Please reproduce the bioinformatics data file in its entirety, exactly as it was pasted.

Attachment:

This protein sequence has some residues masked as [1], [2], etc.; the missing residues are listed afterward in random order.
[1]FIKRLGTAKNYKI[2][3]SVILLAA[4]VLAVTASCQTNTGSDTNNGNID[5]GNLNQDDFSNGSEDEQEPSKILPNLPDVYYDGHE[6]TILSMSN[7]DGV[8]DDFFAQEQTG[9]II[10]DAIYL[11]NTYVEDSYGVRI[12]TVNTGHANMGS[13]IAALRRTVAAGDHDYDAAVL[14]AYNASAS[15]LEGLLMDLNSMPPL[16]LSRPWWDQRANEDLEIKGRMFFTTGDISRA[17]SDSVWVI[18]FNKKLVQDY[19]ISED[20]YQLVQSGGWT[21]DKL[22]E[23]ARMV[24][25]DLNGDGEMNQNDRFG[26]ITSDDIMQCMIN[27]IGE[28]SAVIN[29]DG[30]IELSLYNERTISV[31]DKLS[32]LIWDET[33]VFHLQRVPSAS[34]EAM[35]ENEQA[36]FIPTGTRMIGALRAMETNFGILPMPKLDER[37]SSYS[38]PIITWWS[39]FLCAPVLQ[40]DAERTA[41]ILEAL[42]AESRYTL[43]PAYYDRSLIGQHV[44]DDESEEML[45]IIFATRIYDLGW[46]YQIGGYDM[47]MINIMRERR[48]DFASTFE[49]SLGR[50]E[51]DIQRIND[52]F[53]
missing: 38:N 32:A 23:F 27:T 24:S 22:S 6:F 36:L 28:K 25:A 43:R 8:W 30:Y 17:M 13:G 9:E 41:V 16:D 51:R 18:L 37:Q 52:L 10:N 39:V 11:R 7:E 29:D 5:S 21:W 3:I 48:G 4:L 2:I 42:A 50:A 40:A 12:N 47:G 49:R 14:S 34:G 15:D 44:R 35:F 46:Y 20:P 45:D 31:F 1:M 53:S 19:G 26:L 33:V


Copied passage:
This protein sequence has some residues masked as [1], [2], etc.; the missing residues are listed afterward in random order.
[1]FIKRLGTAKNYKI[2][3]SVILLAA[4]VLAVTASCQTNTGSDTNNGNID[5]GNLNQDDFSNGSEDEQEPSKILPNLPDVYYDGHE[6]TILSMSN[7]DGV[8]DDFFAQEQTG[9]II[10]DAIYL[11]NTYVEDSYGVRI[12]TVNTGHANMGS[13]IAALRRTVAAGDHDYDAAVL[14]AYNASAS[15]LEGLLMDLNSMPPL[16]LSRPWWDQRANEDLEIKGRMFFTTGDISRA[17]SDSVWVI[18]FNKKLVQDY[19]ISED[20]YQLVQSGGWT[21]DKL[22]E[23]ARMV[24][25]DLNGDGEMNQNDRFG[26]ITSDDIMQCMIN[27]IGE[28]SAVIN[29]DG[30]IELSLYNERTISV[31]DKLS[32]LIWDET[33]VFHLQRVPSAS[34]EAM[35]ENEQA[36]FIPTGTRMIGALRAMETNFGILPMPKLDER[37]SSYS[38]PIITWWS[39]FLCAPVLQ[40]DAERTA[41]ILEAL[42]AESRYTL[43]PAYYDRSLIGQHV[44]DDESEEML[45]IIFATRIYDLGW[46]YQIGGYDM[47]MINIMRERR[48]DFASTFE[49]SLGR[50]E[51]DIQRIND[52]F[53]
missing: 38:N 32:A 23:F 27:T 24:S 22:S 6:F 36:L 28:K 25:A 43:R 8:W 30:Y 17:M 13:G 9:E 41:V 16:D 51:R 18:L 37:Q 52:L 10:N 39:V 11:R 7:E 29:D 5:S 21:W 3:I 48:G 4:L 2:I 42:A 50:A 40:A 12:N 47:G 49:R 14:S 34:G 15:D 44:R 35:F 46:Y 20:P 45:D 31:F 1:M 53:S 19:G 26:L 33:V